Tag Archives: coreopsis

Flowers for Fun

It’s happening! It’s been so long since I’ve had a gardening vision take physical shape and I can’t believe it’s really happening. I’ve been floating on clouds (sinking in mud?) all week, every time I look out the window.

To start, here’s what I was working with:

Before photoThe long explanation is that I’m tired of planting foundation plants and watching them get eaten by deer, burnt by sun, lashed by wind, situated in poor locations then put in proper locations where they look even punier, and worse. This year I gave up (not completely: fertilizing is done, I’ve been researching when to prune, and I am trying to pay closer to attention to where the plants want to be. Just not focusing all of my energy here). I decided I wanted pure fun, a place to grow my Montana wildflowers and where my roses could shine. I decided on this particular spot because it gets great sun, I have a wonderful view of it from the nursery and I am sick of doing 100 little circles trying to get this area mowed – now it’s just one big circle to work around.

Chris and I started the garden last week by creating an outline with a hose to establish our borders and agree on the general size of what we wanted. Next, we¬† took spade to dirt and began clearing out the grass and loosening up the soil as we worked. We slapped a wide-brimmed gardening hat on our little Rose, but after the first minor leaf-eating-vomiting incident, we invited her grandmother to come visit and keep her giggling while we worked. So as of yesterday, voila, here’s what we have:

Rose's GardenMy goal was to have a sitting area where I could enjoy the pond, kids at play, the smell of flowers, the shade of the dogwood. In the background several new India Hawthorne were added to expand on the ones I already have (those dead-looking but not dead-acting plants on the right. Deer-resistant does not mean deer-proof, clearly, and I’ll be dealing with that this winter). Behind the bench is my potted rose, which it turns out has sent tendrils of root well beyond the pot. On either side is mounding artemesia, which I chose because it is incredibly soft and adds a fun dimension to the garden. In the foreground are my incredible fall daisies.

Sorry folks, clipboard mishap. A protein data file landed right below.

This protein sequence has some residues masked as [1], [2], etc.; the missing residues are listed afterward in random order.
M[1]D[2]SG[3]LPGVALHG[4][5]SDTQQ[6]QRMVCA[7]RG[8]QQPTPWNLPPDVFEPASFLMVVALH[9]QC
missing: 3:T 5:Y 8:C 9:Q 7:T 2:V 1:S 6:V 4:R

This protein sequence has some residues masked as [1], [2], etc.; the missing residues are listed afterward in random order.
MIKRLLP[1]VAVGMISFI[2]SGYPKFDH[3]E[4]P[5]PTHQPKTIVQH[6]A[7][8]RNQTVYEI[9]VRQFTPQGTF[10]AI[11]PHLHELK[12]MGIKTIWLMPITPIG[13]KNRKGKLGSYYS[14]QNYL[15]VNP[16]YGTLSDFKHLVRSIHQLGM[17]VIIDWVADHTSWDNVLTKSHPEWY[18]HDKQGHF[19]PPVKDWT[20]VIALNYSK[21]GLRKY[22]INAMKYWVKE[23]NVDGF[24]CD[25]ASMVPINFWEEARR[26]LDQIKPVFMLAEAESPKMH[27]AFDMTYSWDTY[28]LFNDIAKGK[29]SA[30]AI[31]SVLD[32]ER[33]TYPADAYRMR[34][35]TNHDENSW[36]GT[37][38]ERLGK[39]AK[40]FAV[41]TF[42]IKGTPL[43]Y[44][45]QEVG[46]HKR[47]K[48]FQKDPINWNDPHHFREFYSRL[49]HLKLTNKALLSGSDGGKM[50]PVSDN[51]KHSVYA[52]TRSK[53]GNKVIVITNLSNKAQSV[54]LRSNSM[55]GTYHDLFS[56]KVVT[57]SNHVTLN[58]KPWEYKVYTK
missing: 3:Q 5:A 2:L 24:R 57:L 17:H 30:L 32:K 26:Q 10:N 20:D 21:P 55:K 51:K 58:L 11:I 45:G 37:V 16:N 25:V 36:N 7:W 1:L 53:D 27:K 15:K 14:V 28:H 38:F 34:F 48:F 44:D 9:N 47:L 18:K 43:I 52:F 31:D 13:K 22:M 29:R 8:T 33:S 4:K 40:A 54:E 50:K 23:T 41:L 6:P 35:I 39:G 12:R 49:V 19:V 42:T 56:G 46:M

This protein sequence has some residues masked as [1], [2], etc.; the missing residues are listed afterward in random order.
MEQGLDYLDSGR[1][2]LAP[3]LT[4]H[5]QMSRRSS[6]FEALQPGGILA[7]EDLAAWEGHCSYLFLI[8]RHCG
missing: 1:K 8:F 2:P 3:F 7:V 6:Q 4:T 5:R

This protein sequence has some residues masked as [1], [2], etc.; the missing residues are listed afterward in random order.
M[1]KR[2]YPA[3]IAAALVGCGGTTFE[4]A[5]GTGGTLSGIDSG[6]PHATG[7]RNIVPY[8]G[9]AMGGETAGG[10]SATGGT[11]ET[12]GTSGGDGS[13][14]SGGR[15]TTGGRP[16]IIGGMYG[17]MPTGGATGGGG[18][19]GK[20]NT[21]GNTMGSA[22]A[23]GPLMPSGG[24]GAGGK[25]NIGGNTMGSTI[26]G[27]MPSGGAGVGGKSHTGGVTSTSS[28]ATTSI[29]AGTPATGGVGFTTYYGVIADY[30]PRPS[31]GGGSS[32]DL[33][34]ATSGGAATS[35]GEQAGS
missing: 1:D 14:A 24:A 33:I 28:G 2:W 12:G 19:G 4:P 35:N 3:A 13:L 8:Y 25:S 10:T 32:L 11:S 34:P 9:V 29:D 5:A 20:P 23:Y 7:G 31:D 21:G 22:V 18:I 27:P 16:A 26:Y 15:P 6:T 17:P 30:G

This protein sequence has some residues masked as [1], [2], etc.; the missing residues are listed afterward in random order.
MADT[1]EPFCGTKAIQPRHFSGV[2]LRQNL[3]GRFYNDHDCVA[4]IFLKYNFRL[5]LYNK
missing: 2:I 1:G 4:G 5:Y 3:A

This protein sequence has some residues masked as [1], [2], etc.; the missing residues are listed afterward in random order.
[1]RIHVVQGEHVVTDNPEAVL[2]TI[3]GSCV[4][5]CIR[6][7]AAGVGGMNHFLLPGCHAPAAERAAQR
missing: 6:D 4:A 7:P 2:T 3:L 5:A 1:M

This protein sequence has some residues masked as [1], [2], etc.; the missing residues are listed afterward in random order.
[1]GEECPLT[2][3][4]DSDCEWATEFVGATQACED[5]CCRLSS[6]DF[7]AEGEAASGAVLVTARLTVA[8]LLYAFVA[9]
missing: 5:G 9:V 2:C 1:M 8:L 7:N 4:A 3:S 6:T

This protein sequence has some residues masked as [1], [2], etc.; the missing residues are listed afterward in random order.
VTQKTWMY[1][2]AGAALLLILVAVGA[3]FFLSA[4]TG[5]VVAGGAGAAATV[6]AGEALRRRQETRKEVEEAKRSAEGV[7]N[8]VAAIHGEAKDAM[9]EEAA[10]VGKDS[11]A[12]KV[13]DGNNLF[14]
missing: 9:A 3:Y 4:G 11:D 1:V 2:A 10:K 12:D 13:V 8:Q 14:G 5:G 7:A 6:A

Pond ViewThere’s still a lot of empty space, but that’s another factor I was aiming for. My goal is to ultimately have color in this garden from at least March to November, from the first crocus to the last pansy. I’m going to try to control myself and add a little more each month until I have a complete firework, from initial spark to the big bursting bang and the last awe-inspiring fizzle. On the list: butterfly-attracting lantana for the height of summer, as well as sunshiny coreopsis and coneflowers, asters for fall, .

Sitting SpotThe one thing I am going to rush out to buy is a fun staked drink holder … and a couple yards of mulch.


Return of the Dirt People

I know, I haven’t posted in quite a while. Well, I haven’t gardened in quite a while either. Perhaps you remember my pitifully short garden to do list from last year? I do. It haunts me. Daily. And in my mind it has grown exponentially.

But I’ve been a tad bit busy. Since my little Rose (what else?) was born in July, I have managed to get into the garden roughly four times. You see, there are many (surprisingly many) things one can do with an infant tied strategically to one’s chest but if gardening is one of those things, well I haven’t figured out how. But the little Rose did sit in her bouncy chair in September for a few minutes while I pulled weeds (until I realized I was pulling with a tad too much enthusiasm and the little one had a head full of dirt). Then in October I spent half an hour doing my winter pruning in a mad effort to take down the roses; in November I finally moved the daisies; and in December I emptied three of the five bags of mulch sitting in my driveway. Ta-da.

By New Year’s Eve I had drawn multiple plans for next year’s garden and had a head full of dreams.

Some of those dreams involve a tiny trowel and pail for my little helper. Others involve the daisies.

I was very excited for this particular transplant.

The daisies had been growing radically taller than the juniper and Japanese maple bordering them, embarrassing my little tree and shrubs in their white-petaled exuberance. Finally I decided on a spot to move these hardy flowers: just outside the tidy borders of the mulch that surrounds the pond. Right now the remains of the daisies look like little renegades, just toeing the line of mulch. But to my way of thinking, this was the first step to what will be a glorious cut-flower bed later this summer. I’m mentally picking out mass plantings in such a way that I’m hoping to ultimately have blooms from the first yellow daffodils and tulips in March and April to the last pansies of December. Lantana. Coreopsis. Black-eyed Susans. Thick lamb’s ear around the feet of a little white bench… ahhh. Just saying the names is a mantra more relaxing than any yoga class (as if I had time for that either).

Will it work out? Who knows. But on days when the clouds are hanging so low that even the dog will only hang half her body outside her little door, this girl’s gotta dream about the garden.